Someone You Should Know | Education

Someone You Should Know: the University of Washington's Tom Stritikus

We caught up recently with the University of Washington College of Education’s dean and professor of curriculum and instruction, Tom Stritikus, Ph.D. His passion for excellence in education drives the UW’s commitment to cutting-edge research and equity for students. Under Stritikus’ tutelage, the college examines the political, social and cultural contexts that shape traditional classroom settings and virtual education.

Tom StritikusWhat motivates you as dean at the UW College of Education?

The college is committed to doing the most rigorous research around the most pressing problems facing P–20 [preschool through higher education]. We’ve identified what we think are our key areas challenging the educational context for youth in America today. We use research to expose problem and opportunity points, and then bring the answers to that research out to the field.

In a practical sense, how does society benefit?

As a research university, we have identified areas that shape our research and what our programs look like, enabling us to best train the next generation of professionals to go out and change the world in some way.

How is the UW’s research connected to practice?

Early childhood education is a huge emphasis for us. We partner with Washington State Department of Early Learning, Thrive by Five, local school administrations and many others. This is complicated work, and it takes deep human and organizational capacity to get the kind of change that we want.

Tell us about the UW’s work focusing on teacher training.

Teacher education has been situated largely in the context of the university experience. You train and do your classes there, and then go out and have your practicum at the end of that experience. Our courses are taught in schools; the benefit is that you create a mini lab, like a teaching hospital. Students in our master in teaching (M.I.T.) program spend almost half their time working directly in classrooms. They learn from practice — and at the same time, they are able to change and influence practice.

What can parents do, regardless of the economics, to support their kids’ education?

Count with your kids. Count everything ― chairs, straws, what is in front of you and what is not. While you’re cooking and talking, you’re being creative, and these activities are great opportunities for kids. You want kids reading to parents, no matter what the parents’ language is.

Are there many applicants seeking out degrees to be the next generation of innovative educators?

Imagine the time that students enter our program to become teachers. They’re entering a profession when state support is eroding and there is increased scrutiny of teachers. Yet they truly enter with zeal and passion. We partner with Teach for America in the Puget Sound region to help turn some of the missionary zeal into their ability to be the most effective teachers they can be with outstanding content.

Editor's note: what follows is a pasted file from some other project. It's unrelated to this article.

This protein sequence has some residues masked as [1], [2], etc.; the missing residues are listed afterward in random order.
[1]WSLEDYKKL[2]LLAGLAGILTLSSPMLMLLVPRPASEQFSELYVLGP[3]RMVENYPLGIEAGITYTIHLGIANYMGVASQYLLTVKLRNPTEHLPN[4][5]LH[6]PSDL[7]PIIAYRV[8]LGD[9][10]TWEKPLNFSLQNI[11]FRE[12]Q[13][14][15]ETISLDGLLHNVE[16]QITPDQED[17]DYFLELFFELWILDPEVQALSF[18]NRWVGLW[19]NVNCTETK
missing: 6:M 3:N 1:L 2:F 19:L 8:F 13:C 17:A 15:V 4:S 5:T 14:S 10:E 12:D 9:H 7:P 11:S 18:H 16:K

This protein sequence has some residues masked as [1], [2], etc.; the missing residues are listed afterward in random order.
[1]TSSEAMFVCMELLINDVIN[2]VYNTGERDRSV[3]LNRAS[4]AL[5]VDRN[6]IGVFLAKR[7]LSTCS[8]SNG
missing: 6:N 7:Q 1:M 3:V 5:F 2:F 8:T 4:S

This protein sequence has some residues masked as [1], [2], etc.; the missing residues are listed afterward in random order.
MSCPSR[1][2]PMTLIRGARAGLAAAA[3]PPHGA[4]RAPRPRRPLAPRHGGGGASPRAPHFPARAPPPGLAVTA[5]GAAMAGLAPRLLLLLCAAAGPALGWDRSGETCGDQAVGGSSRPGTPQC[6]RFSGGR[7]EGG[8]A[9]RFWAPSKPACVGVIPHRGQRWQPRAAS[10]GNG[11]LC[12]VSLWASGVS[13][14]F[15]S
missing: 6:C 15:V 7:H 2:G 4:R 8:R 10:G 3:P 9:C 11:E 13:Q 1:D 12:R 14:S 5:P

I grew up with two parents who were Chicago public school educators. After 25 years of teaching math to the toughest inner-city population, my mom earned a third less than an entry-level attorney. Will this situation improve?

There is no magic answer. This is about societal commitment. A good childhood teacher can make a huge difference in a kid’s life and in a child’s economic gain. As a system, we’re getting clear about the value that teachers have and we’ve got to figure out ways to reward this team, especially those working in the hardest types of contexts. It’s a policy question. Private-school teachers with a Ph.D. make six figures at some of the prestigious Seattle-area schools.

Where are you seeing the greatest advancement in rewarding teachers?

By 2014, 50 percent of Head Start teachers have to have B.A.s. We know there is a correlation between education and vocabulary and early reading. Head Start creates an axis point, but many teachers are not properly trained. With a national Head Start center situated at the UW, we’ve been developing modules for high-quality courses that could potentially be delivered online to huge numbers across the nation.

In South King County, only two of 10 children persist to a two- to four-year degree, and it’s one in 10 for children of color. Think about the economic cost of that to our greater society when we keep passing the buck. The lost human potential is absolutely tragic.

What are some of the greatest successes coming out of the College of Education?

We have children at the Experimental Education Unit (EEU), a half-day blended preschool program that serves children 3 to 5 years old that includes children with and without disabilities. Imagine being a parent and watching your 5-year-old speak for the first time. It’s inspiring to realize that because of work our faculty is doing, extremely low-income schoolkids are sorting and counting objects using tens and hundreds, or doing multiplication in their heads.

How are our high school graduation rates? How is your work affecting progress?

Dropout rates and achievement rates, particularly for students from low-income backgrounds and students of color, are abysmal. We’ve got to do something to disrupt that, and you can’t just mandate everyone take an AP course.

Bellevue High School is actually a great partner of this knowledge. We partner in the question around the supports we put around kids and teachers. What do teachers need to know and learn in order to do this work in really interesting ways? The explosion on the education technology side, as well as the curriculum side, allows reinvention of what traditional courses look like.

Read Next